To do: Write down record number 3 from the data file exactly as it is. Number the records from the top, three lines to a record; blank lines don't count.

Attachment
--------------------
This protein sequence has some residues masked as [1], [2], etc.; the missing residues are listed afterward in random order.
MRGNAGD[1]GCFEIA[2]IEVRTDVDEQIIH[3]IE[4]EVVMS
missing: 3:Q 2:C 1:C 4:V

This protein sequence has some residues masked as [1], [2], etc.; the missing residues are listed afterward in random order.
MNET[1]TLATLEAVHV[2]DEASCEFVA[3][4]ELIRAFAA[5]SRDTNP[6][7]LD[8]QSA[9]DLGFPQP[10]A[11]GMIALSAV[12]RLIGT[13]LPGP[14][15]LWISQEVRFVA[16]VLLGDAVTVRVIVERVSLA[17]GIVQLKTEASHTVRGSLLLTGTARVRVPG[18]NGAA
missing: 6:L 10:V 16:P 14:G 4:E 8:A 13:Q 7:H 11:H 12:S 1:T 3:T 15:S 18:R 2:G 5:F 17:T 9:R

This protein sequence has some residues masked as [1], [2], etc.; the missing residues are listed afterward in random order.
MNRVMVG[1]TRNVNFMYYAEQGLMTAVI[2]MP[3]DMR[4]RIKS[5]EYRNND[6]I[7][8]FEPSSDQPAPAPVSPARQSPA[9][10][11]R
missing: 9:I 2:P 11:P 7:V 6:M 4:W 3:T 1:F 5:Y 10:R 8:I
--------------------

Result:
This protein sequence has some residues masked as [1], [2], etc.; the missing residues are listed afterward in random order.
MNRVMVG[1]TRNVNFMYYAEQGLMTAVI[2]MP[3]DMR[4]RIKS[5]EYRNND[6]I[7][8]FEPSSDQPAPAPVSPARQSPA[9][10][11]R
missing: 9:I 2:P 11:P 7:V 6:M 4:W 3:T 1:F 5:Y 10:R 8:I